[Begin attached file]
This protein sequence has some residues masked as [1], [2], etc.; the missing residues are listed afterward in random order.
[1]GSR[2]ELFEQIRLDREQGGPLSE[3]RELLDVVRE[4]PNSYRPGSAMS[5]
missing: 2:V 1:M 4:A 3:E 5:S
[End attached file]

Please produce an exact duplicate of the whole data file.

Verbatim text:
This protein sequence has some residues masked as [1], [2], etc.; the missing residues are listed afterward in random order.
[1]GSR[2]ELFEQIRLDREQGGPLSE[3]RELLDVVRE[4]PNSYRPGSAMS[5]
missing: 2:V 1:M 4:A 3:E 5:S